Would You Take The COVID-19 Vaccine?
It's hard to do anything these days without hearing about the COVID-19 vaccine. Check out how people feel about the vaccine and if they'd take it.
It's official! The COVID-19 vaccine is now available to the public and people are feeling some way about it. I decided to hit up our listeners to ask their thoughts. So many people feel like they don't want to get the vaccine and others felt they'd take it.
When asked on Instagram, the majority of people were not for the vaccine. To see if the answers would differ, we even created a poll and the results showed about the same. According to the poll, 70% of people would not take the COVID-19 vaccine.
When asked on our Instagram TL, people who didn't want the vaccine gave similar answers. They don't trust it.
When asked if they would take the vaccine, Dorothy said, "No you don't know the side effects or nothing. I have seen some research l am still not sure about getting it."
I commend her for looking up the research on the vaccine unlike a lot of other people. I've come in contact with people online who refuse to even look at the research and will not take the vaccine.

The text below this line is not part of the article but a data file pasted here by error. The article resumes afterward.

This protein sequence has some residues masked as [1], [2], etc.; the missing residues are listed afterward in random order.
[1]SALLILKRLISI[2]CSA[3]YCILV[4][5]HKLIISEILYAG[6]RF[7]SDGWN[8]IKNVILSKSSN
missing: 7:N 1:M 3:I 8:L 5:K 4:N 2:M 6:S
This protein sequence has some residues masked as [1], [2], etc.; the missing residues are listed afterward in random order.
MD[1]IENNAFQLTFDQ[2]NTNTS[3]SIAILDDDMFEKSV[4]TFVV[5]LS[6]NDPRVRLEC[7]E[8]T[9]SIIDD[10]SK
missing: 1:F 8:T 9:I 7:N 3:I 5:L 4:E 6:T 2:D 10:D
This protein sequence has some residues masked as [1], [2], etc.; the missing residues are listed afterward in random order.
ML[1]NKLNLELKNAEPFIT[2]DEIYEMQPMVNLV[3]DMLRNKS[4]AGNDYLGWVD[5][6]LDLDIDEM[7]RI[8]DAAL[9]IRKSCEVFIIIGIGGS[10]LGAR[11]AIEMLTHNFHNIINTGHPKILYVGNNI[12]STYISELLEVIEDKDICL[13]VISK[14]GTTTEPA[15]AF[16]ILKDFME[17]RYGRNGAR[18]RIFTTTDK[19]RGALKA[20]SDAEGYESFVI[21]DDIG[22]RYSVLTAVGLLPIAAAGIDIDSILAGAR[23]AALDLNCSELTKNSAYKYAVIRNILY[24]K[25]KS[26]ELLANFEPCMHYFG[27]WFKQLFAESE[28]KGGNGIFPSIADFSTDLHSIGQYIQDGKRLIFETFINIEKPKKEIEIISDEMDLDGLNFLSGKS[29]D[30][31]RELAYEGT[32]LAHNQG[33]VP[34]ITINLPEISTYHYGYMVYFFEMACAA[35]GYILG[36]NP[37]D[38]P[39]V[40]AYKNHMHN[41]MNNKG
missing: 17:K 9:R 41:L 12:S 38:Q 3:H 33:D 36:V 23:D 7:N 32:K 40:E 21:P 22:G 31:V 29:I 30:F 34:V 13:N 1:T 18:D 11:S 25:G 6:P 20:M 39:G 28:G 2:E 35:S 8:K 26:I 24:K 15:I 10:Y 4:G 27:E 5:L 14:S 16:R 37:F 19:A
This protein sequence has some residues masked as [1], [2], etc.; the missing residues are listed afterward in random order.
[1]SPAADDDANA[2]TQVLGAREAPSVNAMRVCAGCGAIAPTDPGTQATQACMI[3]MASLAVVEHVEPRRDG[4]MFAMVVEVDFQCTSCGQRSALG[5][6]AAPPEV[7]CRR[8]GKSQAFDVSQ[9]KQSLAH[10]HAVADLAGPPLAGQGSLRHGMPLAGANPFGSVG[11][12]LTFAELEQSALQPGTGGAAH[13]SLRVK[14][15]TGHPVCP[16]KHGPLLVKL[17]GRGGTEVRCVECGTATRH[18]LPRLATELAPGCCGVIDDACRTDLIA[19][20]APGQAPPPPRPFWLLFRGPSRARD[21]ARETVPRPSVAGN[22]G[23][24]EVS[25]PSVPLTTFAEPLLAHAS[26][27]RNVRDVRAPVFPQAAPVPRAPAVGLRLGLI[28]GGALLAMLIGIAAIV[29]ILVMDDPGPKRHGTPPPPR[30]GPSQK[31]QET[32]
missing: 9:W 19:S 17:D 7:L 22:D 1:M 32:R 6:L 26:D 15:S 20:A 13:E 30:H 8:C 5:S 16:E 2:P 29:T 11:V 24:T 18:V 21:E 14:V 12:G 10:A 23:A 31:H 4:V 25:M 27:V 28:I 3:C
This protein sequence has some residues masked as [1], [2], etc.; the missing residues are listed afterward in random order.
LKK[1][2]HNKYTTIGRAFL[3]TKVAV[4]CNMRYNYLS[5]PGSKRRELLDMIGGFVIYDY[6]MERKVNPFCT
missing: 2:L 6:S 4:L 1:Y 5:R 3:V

The speed at which the vaccine was created has been a reason for some to not want the vaccine. There may be a valid reason for how fast it was pushed through and made available to the public. According to Reuters, there has been a huge global effort to pool resources in order to accelerate the development and production of the COVID-19 vaccine
Overall, I think the majority of people don't want t take the vaccine because, in our community, we haven't had a pleasant experience with vaccines and the health care system in the past. One of the significant occurrences that caused mistrust is the Tuskegee Experiment. The actual experiment was held here in Alabama on the campus of Tuskegee University, then called The Tuskegee Institute.
According to Tuskegee.Edu, the intent of the study was to record the natural history of syphilis in Blacks. The study was called the "Tuskegee Study of Untreated Syphilis in the Negro Male." When the study was initiated there were no proven treatments for the disease. Researchers told the men participating in the study that they were to be treated for "bad blood." This term was used locally by people to describe a host of diagnosable ailments including but not limited to anemia, fatigue, and syphilis.
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